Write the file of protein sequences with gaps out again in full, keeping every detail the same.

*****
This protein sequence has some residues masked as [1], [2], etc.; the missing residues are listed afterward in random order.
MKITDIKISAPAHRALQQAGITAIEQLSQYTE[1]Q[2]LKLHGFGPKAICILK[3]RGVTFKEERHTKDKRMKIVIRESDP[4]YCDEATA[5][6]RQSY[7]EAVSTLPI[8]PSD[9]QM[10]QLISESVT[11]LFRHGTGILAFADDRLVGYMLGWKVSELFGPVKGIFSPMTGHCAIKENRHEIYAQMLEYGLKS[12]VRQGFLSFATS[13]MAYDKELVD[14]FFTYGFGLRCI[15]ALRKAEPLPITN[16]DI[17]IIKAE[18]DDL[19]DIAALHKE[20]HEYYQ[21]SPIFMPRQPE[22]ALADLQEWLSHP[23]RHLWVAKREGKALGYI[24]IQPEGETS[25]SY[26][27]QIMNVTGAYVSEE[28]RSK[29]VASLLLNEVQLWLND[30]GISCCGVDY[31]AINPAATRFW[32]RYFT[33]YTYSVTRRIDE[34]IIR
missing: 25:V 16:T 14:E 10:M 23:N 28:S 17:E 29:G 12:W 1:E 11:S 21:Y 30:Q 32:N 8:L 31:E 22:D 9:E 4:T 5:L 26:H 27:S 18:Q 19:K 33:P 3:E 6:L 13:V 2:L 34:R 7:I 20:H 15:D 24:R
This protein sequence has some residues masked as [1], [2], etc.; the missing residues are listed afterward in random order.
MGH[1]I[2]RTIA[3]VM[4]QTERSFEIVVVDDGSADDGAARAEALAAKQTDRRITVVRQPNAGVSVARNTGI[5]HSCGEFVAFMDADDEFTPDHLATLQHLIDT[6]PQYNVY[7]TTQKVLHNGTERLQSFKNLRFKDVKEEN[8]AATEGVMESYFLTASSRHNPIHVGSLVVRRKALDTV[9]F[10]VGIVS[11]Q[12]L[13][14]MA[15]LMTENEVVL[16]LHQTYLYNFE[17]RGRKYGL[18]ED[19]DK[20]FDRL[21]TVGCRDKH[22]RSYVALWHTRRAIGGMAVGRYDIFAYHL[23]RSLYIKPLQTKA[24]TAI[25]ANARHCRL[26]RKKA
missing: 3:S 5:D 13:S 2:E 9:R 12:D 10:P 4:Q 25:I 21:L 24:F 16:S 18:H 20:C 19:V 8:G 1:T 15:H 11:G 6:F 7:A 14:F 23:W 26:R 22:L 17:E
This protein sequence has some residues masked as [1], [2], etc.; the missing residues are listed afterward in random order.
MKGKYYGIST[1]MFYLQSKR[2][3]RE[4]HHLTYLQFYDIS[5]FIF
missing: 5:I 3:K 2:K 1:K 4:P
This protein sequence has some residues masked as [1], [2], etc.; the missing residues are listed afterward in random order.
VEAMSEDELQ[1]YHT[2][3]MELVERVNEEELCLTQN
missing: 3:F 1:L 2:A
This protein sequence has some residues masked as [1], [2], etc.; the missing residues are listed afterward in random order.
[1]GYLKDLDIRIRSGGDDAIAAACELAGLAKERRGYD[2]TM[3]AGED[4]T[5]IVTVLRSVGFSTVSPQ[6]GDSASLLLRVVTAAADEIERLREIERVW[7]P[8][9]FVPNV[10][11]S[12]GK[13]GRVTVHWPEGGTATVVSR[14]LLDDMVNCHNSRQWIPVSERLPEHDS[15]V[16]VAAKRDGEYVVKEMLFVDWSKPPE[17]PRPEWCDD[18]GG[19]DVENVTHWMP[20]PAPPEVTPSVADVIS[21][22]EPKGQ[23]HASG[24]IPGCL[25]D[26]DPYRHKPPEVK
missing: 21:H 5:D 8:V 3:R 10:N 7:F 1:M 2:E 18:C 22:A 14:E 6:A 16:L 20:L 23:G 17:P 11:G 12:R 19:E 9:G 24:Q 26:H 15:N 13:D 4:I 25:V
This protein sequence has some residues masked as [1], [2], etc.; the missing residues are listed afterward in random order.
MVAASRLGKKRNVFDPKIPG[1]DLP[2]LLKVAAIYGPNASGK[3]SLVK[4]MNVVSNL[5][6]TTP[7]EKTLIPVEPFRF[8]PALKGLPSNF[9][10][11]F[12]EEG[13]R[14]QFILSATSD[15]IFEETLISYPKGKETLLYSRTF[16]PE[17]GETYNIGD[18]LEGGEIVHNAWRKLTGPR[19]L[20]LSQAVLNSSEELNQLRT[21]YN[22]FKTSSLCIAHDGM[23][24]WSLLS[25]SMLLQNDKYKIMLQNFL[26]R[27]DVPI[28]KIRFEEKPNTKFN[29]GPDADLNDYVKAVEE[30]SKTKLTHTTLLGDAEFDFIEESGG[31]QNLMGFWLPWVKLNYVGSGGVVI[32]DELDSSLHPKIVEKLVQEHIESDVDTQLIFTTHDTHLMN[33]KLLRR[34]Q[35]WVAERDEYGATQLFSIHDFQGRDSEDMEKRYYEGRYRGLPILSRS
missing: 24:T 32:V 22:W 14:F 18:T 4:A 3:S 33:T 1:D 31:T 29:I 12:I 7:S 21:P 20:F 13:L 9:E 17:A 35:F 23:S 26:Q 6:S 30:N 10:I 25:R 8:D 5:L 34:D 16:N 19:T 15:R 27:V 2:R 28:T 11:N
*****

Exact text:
This protein sequence has some residues masked as [1], [2], etc.; the missing residues are listed afterward in random order.
MKITDIKISAPAHRALQQAGITAIEQLSQYTE[1]Q[2]LKLHGFGPKAICILK[3]RGVTFKEERHTKDKRMKIVIRESDP[4]YCDEATA[5][6]RQSY[7]EAVSTLPI[8]PSD[9]QM[10]QLISESVT[11]LFRHGTGILAFADDRLVGYMLGWKVSELFGPVKGIFSPMTGHCAIKENRHEIYAQMLEYGLKS[12]VRQGFLSFATS[13]MAYDKELVD[14]FFTYGFGLRCI[15]ALRKAEPLPITN[16]DI[17]IIKAE[18]DDL[19]DIAALHKE[20]HEYYQ[21]SPIFMPRQPE[22]ALADLQEWLSHP[23]RHLWVAKREGKALGYI[24]IQPEGETS[25]SY[26][27]QIMNVTGAYVSEE[28]RSK[29]VASLLLNEVQLWLND[30]GISCCGVDY[31]AINPAATRFW[32]RYFT[33]YTYSVTRRIDE[34]IIR
missing: 25:V 16:T 14:E 10:M 23:N 28:S 17:E 29:G 12:W 1:E 11:S 21:Y 30:Q 32:N 8:L 31:E 22:D 9:E 4:T 5:L 26:H 27:S 18:Q 19:K 33:P 3:E 6:L 13:V 2:L 34:R 7:I 20:H 15:D 24:R
This protein sequence has some residues masked as [1], [2], etc.; the missing residues are listed afterward in random order.
MGH[1]I[2]RTIA[3]VM[4]QTERSFEIVVVDDGSADDGAARAEALAAKQTDRRITVVRQPNAGVSVARNTGI[5]HSCGEFVAFMDADDEFTPDHLATLQHLIDT[6]PQYNVY[7]TTQKVLHNGTERLQSFKNLRFKDVKEEN[8]AATEGVMESYFLTASSRHNPIHVGSLVVRRKALDTV[9]F[10]VGIVS[11]Q[12]L[13][14]MA[15]LMTENEVVL[16]LHQTYLYNFE[17]RGRKYGL[18]ED[19]DK[20]FDRL[21]TVGCRDKH[22]RSYVALWHTRRAIGGMAVGRYDIFAYHL[23]RSLYIKPLQTKA[24]TAI[25]ANARHCRL[26]RKKA
missing: 3:S 5:D 13:S 2:E 9:R 12:D 10:P 4:Q 25:I 21:L 24:F 16:S 18:H 20:C 19:V 8:G 1:T 15:H 11:G 6:F 7:A 14:F 23:W 26:R 22:L 17:E
This protein sequence has some residues masked as [1], [2], etc.; the missing residues are listed afterward in random order.
MKGKYYGIST[1]MFYLQSKR[2][3]RE[4]HHLTYLQFYDIS[5]FIF
missing: 5:I 3:K 2:K 1:K 4:P
This protein sequence has some residues masked as [1], [2], etc.; the missing residues are listed afterward in random order.
VEAMSEDELQ[1]YHT[2][3]MELVERVNEEELCLTQN
missing: 3:F 1:L 2:A
This protein sequence has some residues masked as [1], [2], etc.; the missing residues are listed afterward in random order.
[1]GYLKDLDIRIRSGGDDAIAAACELAGLAKERRGYD[2]TM[3]AGED[4]T[5]IVTVLRSVGFSTVSPQ[6]GDSASLLLRVVTAAADEIERLREIERVW[7]P[8][9]FVPNV[10][11]S[12]GK[13]GRVTVHWPEGGTATVVSR[14]LLDDMVNCHNSRQWIPVSERLPEHDS[15]V[16]VAAKRDGEYVVKEMLFVDWSKPPE[17]PRPEWCDD[18]GG[19]DVENVTHWMP[20]PAPPEVTPSVADVIS[21][22]EPKGQ[23]HASG[24]IPGCL[25]D[26]DPYRHKPPEVK
missing: 21:H 5:D 8:V 3:R 10:N 7:F 1:M 2:E 18:C 22:A 14:E 6:A 16:L 20:L 23:G 17:P 11:G 12:R 19:E 9:G 24:Q 26:H 15:N 13:D 4:I 25:V
This protein sequence has some residues masked as [1], [2], etc.; the missing residues are listed afterward in random order.
MVAASRLGKKRNVFDPKIPG[1]DLP[2]LLKVAAIYGPNASGK[3]SLVK[4]MNVVSNL[5][6]TTP[7]EKTLIPVEPFRF[8]PALKGLPSNF[9][10][11]F[12]EEG[13]R[14]QFILSATSD[15]IFEETLISYPKGKETLLYSRTF[16]PE[17]GETYNIGD[18]LEGGEIVHNAWRKLTGPR[19]L[20]LSQAVLNSSEELNQLRT[21]YN[22]FKTSSLCIAHDGM[23][24]WSLLS[25]SMLLQNDKYKIMLQNFL[26]R[27]DVPI[28]KIRFEEKPNTKFN[29]GPDADLNDYVKAVEE[30]SKTKLTHTTLLGDAEFDFIEESGG[31]QNLMGFWLPWVKLNYVGSGGVVI[32]DELDSSLHPKIVEKLVQEHIESDVDTQLIFTTHDTHLMN[33]KLLRR[34]Q[35]WVAERDEYGATQLFSIHDFQGRDSEDMEKRYYEGRYRGLPILSRS
missing: 24:T 32:V 22:W 14:F 18:T 4:A 3:S 33:T 1:D 31:T 29:I 12:I 7:S 21:P 20:F 13:L 9:E 17:A 35:F 23:S 26:Q 6:S 30:N 10:I 25:R 8:D 5:L 34:D 16:N 19:T 15:R 27:V 2:R 28:T 11:N